In another report of four patients with TDR who had an uncomplicated initial postoperative course followed by worsening pain months after surgery, retrieval found an avascular soft-tissue mass was found to be causing an epidural mass effect scar and causing symptoms to re-emerge. Laboratory analysis of the tissue found lymphocytic reaction tissue, dominated by a large number of lymphocytes and small number of macrophages (Guyer et al. 2011).

Total Disc Replacement (TDR) Materials

The TDR can be composed of stainless steel alloys which confer greater ductility; Co-Cr alloys which confer increased corrosion resistance, hardest, strongest, and most fatigue resistance; or titanium alloys which good flexural rigidity and toughness and high corrosion resistance compared to stainless steel and Co-Cr (Hallab et al. 2003).

Polyetheretherketone (PEEK)

PEEK cages have a high biocompatibility profile and are radiolucent. One case report regarding chronic allergic response to interbody PEEK material reported diffuse erythema and itching, tongue swelling, and erythema in the throat following PEEK implantation. No significant inflammatory tissue or response was found in the retrieval (Maldonado-Naranjo et al. 2015).

Device for Intervertebral Assisted Motion (DIAM)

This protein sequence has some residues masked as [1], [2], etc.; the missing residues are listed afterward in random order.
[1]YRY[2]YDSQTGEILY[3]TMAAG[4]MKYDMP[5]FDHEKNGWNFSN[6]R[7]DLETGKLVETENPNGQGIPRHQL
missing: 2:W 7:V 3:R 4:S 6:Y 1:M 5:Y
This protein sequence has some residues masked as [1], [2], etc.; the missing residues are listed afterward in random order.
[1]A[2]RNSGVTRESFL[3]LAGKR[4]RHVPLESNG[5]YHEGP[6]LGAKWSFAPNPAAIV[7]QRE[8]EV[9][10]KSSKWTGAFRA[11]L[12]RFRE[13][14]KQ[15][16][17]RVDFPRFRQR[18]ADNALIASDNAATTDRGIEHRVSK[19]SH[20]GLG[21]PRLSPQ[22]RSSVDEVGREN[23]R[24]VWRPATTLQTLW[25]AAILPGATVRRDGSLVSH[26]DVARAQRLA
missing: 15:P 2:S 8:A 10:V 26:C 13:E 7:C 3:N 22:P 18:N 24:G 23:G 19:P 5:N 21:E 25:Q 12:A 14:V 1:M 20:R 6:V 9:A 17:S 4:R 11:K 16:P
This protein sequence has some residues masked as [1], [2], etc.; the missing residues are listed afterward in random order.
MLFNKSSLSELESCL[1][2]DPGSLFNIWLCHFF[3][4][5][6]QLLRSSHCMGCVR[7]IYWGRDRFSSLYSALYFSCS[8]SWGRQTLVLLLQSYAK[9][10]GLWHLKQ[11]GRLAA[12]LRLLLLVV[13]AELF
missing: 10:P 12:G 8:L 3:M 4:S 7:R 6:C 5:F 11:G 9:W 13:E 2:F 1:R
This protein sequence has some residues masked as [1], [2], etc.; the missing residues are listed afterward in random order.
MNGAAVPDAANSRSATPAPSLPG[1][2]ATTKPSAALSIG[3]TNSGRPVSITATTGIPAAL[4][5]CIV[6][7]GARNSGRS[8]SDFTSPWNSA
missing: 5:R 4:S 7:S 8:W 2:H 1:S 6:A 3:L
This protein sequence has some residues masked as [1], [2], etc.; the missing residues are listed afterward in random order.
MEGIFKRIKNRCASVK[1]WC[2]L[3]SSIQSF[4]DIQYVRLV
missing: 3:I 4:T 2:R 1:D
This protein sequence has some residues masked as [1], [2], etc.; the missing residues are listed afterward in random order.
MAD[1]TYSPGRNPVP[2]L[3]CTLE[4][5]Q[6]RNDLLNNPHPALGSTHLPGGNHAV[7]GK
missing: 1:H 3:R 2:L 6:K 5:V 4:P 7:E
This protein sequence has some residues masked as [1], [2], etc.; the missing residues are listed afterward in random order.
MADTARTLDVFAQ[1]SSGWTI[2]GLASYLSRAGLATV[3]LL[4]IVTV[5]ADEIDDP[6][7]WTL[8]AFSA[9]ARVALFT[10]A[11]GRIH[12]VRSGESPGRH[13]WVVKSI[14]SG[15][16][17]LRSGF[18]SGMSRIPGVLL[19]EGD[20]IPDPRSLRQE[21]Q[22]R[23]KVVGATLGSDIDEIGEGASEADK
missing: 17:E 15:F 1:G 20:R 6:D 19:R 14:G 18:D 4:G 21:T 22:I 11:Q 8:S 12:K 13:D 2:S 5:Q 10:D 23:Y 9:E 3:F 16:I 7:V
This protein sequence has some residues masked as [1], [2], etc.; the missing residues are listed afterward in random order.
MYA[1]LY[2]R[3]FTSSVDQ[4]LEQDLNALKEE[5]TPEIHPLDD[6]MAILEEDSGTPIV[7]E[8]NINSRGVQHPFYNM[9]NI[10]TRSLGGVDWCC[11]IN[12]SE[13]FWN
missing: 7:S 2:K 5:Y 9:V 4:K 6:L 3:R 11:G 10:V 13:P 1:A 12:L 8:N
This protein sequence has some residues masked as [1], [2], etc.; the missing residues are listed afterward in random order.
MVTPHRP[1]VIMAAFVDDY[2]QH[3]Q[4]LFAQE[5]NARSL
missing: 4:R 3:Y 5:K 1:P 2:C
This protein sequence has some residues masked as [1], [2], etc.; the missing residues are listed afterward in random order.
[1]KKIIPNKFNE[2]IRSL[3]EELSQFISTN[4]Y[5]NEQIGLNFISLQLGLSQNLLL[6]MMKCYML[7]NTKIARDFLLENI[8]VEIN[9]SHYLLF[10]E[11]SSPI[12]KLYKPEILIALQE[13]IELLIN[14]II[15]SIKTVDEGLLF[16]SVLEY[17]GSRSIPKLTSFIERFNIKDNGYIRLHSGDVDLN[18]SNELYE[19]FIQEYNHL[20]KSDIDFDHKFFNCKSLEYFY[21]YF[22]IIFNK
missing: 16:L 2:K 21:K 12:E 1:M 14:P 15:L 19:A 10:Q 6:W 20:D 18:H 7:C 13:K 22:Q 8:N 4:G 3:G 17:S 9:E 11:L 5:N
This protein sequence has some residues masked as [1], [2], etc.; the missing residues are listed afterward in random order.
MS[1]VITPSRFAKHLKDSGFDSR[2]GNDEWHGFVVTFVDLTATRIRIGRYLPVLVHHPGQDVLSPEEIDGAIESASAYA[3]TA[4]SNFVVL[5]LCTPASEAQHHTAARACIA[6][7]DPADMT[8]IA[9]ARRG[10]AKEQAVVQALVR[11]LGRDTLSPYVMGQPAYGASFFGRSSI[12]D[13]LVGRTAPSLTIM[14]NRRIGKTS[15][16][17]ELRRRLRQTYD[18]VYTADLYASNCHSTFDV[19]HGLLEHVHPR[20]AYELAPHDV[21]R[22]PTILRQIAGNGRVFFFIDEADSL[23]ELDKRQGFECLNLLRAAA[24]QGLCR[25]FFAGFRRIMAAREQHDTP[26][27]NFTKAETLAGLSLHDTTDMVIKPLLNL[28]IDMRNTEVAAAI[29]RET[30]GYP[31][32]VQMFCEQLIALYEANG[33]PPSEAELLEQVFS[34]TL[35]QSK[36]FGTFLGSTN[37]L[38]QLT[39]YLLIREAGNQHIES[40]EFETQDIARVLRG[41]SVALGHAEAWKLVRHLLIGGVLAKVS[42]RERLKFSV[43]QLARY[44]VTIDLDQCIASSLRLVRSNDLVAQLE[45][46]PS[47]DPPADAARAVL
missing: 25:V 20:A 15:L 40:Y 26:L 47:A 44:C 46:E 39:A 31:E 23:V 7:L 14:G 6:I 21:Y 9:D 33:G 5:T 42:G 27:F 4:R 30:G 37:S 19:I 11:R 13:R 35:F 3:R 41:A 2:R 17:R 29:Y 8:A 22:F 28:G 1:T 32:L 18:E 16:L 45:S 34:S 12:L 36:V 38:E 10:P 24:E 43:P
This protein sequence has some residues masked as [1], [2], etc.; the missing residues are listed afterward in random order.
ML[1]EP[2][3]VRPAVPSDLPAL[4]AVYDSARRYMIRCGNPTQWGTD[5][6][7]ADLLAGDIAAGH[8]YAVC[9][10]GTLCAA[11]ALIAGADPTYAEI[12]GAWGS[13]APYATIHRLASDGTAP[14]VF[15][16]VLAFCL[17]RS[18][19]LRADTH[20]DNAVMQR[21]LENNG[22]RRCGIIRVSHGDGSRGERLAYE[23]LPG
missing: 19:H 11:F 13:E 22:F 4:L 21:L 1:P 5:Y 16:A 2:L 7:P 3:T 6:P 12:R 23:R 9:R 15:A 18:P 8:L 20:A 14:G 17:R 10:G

DIAM is a silicone disc enveloped in a polyethylene terephthalate fiber sack. One case report described granulation tissue 5 years after DIAM. Histology demonstrated wear debris and chronic inflammation with a hypersensitivity reaction and subsequent bone osteolysis surrounding the implant (Seo et al. 2016).

Metal-on-Metal Facet Replacements

Two patients with MOM facet replacements were reported to develop local tissue reactions with pseudotumor formation, characteristic soft yogurt-like chalky white scars surrounding the implants (Goodwin et al. 2018).

Carbon-Coated Implants

Metal hypersensitivity was described in one patient after VEPTR titanium rod insertion for congenital scoliosis. No hypersensitivity was documented after reimplantation with carbon-coated implants (Zielinski et al. 2014).

Zirconium Rods

Plasma sprayed zirconium interface rods cannot be contoured, and significant implant brittleness precludes their use in deformity correction, limiting the use of zirconium for spinal implants (Zielinski et al. 2014).

ACDF Implants

Reported allergic reaction to PEEK implant and Ti ACDF plate and screws include system rash, congestion, dysphasia, and urticaria. Symptoms resolved once implants were removed, with no visible osteolysis (Urban et al. 2000).


Treatment of metal hypersensitivity can range from symptomatic treatment to revision surgery. Reactions around the spine obviously play a different role than those in total joint replacement where symptomatic treatment of the dermatologic symptoms may resolve completely with a use of topical corticosteroid (Mitchelson et al. 2015). In the spine these reactions caused by proximity of vital neurologic structures need a more heightened awareness and investigation of possible deep tissue reactions. Metal artifact reduction sequence (MARS) MRI can help determine if a reaction is occurring and can help grade the reaction if any (Connelly et al. 2018). This can aid in the choice of an approach for treatment, which can be difficult depending on the purpose of the implant in place.